Ashley Johnston was only 28 when she was diagnosed with breast cancer in 2015.
“I found the lump myself, just casually in the shower, and I was like, this doesn’t feel normal,” Johnston said.
Johnston immediately called her OB/GYN.
“At the time, before I started my journey with Roswell, they were like, “you’re so young, it’s probably a cyst,” Johnston said. “They told me I could wait six months, but I didn’t want to wait.”
Biopsies determined that the Niagara Falls elementary teacher had cancer.
Johnston had no history of cancer on either side of her family, and had even taken a gene test to determine whether she carried the BRCA gene, which she didn’t .
“When I found out I had it, I was just blown away that I even had it,” Johnston said.
Around 80,000 young adults aged 15 to 39 are diagnosed with cancer each year.
April 1 to 7 is National Young Adult Cancer Awareness Week.
It’s an age range where people are already going through life transitions, Dr. Denise Rokitka, director of Roswell Park Cancer Institute’s Young Adult Program said.
“A lot of young adults with cancer have a hard time finding other young adults who are going through expericences like they are,” Rokitka said.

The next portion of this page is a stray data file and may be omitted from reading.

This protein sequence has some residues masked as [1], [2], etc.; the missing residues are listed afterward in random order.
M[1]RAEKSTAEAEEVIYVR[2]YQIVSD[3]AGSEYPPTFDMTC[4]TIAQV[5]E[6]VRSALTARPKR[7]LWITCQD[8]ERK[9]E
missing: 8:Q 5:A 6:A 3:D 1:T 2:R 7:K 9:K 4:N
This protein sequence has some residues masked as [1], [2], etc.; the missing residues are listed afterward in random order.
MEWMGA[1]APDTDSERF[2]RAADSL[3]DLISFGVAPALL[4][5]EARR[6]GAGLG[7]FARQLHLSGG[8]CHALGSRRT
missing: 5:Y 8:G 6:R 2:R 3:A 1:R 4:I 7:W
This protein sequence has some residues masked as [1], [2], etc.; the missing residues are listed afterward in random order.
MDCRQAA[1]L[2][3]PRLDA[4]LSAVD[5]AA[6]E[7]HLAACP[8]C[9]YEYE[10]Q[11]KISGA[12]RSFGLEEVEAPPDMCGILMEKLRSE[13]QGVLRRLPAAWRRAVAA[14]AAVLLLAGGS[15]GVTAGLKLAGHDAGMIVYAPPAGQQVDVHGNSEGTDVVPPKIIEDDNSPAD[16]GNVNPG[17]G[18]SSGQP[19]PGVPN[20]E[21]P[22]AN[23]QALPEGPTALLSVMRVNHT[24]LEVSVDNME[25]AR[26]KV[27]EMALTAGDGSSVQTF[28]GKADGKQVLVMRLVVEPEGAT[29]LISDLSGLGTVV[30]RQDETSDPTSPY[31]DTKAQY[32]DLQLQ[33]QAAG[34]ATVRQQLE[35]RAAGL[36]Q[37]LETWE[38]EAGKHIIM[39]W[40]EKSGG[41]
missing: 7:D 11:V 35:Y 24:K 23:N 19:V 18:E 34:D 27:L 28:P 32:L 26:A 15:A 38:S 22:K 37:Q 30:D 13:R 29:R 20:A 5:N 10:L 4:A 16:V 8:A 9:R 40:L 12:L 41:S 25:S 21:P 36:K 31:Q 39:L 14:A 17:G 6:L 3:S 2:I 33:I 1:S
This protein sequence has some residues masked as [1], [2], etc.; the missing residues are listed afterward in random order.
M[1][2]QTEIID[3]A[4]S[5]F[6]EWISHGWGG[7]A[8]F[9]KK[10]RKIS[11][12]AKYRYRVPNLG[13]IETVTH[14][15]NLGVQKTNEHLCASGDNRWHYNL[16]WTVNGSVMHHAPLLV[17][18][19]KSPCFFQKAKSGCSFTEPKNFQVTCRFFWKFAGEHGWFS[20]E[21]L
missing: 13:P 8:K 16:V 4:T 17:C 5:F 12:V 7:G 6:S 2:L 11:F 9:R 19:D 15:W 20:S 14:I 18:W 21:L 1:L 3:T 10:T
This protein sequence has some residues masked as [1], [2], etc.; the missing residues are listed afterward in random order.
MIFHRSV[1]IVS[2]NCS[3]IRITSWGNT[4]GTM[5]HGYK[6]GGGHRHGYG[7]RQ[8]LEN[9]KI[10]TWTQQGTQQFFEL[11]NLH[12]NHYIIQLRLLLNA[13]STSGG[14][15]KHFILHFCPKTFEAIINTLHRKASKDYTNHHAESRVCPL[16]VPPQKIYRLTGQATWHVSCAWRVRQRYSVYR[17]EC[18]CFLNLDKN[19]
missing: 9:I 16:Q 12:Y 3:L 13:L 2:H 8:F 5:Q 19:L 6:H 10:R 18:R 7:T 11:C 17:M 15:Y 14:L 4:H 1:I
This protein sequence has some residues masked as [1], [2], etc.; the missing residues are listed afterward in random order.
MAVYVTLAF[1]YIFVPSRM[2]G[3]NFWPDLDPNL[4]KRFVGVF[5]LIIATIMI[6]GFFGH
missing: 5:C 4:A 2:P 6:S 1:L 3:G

The program also helps young people discuss fertility preservation options, including egg and embryo cryopreservation.
“Fertility is a huge issue,” Rokitka said. “If a patient has time and can preserve before they start treatment, that’s ideal.”
Roswell’s Young Adult Program, which was started in 2011, offers support groups for young adults affected by cancer.
“During treatment, we’ve found that a lot of young adults feel isolated,” program assistant Odochi Uwazurike said. “They feel like they’re the only ones going through this in their age group.”
Through activities like Sabres and Bills games, happy hours, and concerts, people in the program can connect with other people in their age group who have gone through similar experiences, and have a diversion from their treatment.
“One of our patients refers to it as a ‘cancer club’,” Uwazurike said. “It’s a club that you don’t want to be a part of, but once you get that diagnosis, we’re happy to support you.”
Johnston was involved in the program while she received treatment for breast cancer.
“It’s kind of refreshing to talk to someone who gets it,” she said .
After many treatments including chemotherapy, radiation, a double mastectomy, and reconstruction, Johnston has been cancer free since 2016.
Her breast surgeon is on the guest list for her wedding in August.
“Be your own health advocate if you think that something is wrong,” Johnston said.
Roswell Park also offers tips and support for all young people to “live their best life” through Project Best Life. Click here for more information.